– Do you have money outside the U.S.? You may owe the IRS $10,000 (Market Watch, June 17, 2014):
Do you have any money or assets outside the U.S.? Seems like a pretty straightforward question, doesn’t it? Well, a lot of people are surprised to learn that they do have offshore funds. And if they don’t file a certain form with the U.S. Treasury Department by June 30, the minimum late fee is $10,000.
The form in question is known as the FBAR – Report of Foreign Bank and Financial Accounts. This year, there is a new, mandatory online version of the form – FinCEN Form 114. You may file it directly from the Treasury website — but need to set up an account in advance. Or your tax professional can file it on your behalf, directly through their tax software. The purpose of this reporting document is to give the U.S. Treasury Department specific information about all financial accounts that Americans control, worldwide. The idea is to ensure that people are not hiding money offshore and thus not reporting it on their U.S. income tax returns.
Who needs to file this form?
• United States persons who have a financial interest in or signature authority over at least one financial account located outside of the United States; and
• People for whom the aggregate value of all foreign financial accounts exceeded $10,000 at any time during the calendar year to be reported.
There are two more conditions that go with this form.
• At the bottom of your Schedule B (where you report dividends and interest), there are two checkboxes. You must check YES, if you are required to file the FBAR. Checking NO can result in that $10,000 fine.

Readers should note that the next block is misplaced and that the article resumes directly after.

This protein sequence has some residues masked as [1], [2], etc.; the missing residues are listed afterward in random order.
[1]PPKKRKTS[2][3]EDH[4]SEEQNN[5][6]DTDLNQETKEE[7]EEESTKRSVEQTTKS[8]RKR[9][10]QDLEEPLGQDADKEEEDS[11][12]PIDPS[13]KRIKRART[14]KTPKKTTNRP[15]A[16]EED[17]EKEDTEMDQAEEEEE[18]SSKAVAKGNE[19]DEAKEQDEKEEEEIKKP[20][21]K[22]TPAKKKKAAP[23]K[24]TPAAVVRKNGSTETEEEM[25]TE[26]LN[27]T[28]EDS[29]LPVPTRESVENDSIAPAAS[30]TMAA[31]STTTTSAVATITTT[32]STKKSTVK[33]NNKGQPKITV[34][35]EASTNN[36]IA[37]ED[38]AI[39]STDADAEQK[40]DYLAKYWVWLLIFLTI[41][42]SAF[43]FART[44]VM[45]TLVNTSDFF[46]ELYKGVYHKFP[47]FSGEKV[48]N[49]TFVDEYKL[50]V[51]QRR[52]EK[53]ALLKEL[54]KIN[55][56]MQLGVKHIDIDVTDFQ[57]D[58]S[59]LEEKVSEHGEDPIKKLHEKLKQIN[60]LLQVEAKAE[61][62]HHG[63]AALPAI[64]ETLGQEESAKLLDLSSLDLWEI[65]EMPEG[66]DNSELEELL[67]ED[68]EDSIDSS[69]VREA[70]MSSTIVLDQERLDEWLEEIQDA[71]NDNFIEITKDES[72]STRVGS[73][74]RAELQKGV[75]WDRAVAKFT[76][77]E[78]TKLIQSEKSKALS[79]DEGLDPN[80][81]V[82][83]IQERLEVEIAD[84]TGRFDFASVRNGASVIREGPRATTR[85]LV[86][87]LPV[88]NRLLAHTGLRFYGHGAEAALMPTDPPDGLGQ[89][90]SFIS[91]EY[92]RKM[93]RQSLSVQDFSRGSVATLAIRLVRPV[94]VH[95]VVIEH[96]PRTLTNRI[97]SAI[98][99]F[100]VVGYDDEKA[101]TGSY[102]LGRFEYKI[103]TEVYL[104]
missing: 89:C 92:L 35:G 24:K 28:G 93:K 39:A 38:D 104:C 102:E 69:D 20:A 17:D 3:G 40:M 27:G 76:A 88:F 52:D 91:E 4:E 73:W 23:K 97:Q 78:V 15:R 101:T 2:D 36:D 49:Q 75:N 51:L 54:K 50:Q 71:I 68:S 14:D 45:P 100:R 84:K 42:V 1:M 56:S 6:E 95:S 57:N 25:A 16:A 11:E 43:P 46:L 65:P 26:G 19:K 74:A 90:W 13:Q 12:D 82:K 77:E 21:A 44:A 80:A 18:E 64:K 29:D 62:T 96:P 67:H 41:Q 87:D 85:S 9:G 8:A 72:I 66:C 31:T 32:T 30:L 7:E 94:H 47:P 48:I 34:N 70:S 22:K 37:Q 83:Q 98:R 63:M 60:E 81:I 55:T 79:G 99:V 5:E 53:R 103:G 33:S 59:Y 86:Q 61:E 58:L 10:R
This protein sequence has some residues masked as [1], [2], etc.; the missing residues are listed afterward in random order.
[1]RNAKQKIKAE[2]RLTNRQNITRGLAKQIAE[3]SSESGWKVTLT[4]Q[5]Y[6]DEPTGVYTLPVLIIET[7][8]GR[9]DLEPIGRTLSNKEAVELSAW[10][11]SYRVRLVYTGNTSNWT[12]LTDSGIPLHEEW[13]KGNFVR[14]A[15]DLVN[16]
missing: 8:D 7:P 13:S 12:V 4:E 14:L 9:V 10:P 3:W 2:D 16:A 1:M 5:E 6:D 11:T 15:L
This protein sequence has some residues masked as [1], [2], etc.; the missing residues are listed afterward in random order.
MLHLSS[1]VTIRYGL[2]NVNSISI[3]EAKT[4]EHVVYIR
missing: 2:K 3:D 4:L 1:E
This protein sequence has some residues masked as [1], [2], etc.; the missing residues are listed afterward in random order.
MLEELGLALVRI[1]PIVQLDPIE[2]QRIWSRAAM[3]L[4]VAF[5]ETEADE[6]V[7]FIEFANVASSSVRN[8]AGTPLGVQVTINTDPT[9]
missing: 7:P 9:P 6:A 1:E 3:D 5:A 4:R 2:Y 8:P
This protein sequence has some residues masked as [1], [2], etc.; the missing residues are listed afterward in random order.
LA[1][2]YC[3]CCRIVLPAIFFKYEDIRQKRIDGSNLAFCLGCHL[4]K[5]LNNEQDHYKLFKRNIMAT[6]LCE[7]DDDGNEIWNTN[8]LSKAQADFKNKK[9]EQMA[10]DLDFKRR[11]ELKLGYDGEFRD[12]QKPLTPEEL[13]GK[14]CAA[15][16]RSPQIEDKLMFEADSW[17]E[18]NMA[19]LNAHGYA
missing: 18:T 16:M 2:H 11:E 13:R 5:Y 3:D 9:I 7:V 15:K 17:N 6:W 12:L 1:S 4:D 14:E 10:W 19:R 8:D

• You must report the earnings on all those overseas accounts — however small the earnings are.
The fear is back on Wall Street
Fear has returned to the market and investors are on edge. With Iraq teetering, concern about oil production is back on investors minds. The Fed meets Wednesday and a new round of tapering is likely.
This seems pretty clear, right? So what’s the problem? Where’s the confusion? Here: “financial interest in or signature authority”
This is what gets innocent people caught in the penalty trap.
In fact, did you know that there’s a second form you may have to file if you have assets or accounts overseas? It’s called the FATCA form Form 8938 — Foreign Tax Compliance Act. You file this if your overseas accounts and/or assets exceed certain limits — $50,000 on the last day of the tax year or $75,000 at any time during the tax year ( higher threshold amounts apply to married individuals filing jointly and individuals living abroad).
These are the kinds of assets getting people into trouble
• Your elderly parents in India set you up with the authority to sign on their bank account(s) in case of illness. You meet both definitions (above) — even if you never use the account and don’t think of it as yours and forgot you ever got this power from your parent(s). $10,000 penalty — instantly.
• There’s an inheritance from your aunt in the U.K. The estate attorney controls it all until the details are worked out. But the assets and funds are in trust for you. You didn’t include the earnings on your tax return. Didn’t file the FBAR? That’s a $10,000 penalty — instantly.
• Your family members in the Philippines set up a bank account in your daughter’s name the day she was born. Your parents and other relatives have been adding to it ever since. By age 16, there’s over $100,000 in it. You forgot about it and didn’t know how much money was in the account. You haven’t picked up the income as kiddie-tax on your return, and didn’t file the FBAR. Minimum $10,000 penalty. Since the balance in the account is over $100,000, the penalty could rise to 50% of the account value per year after the reporting is caught up.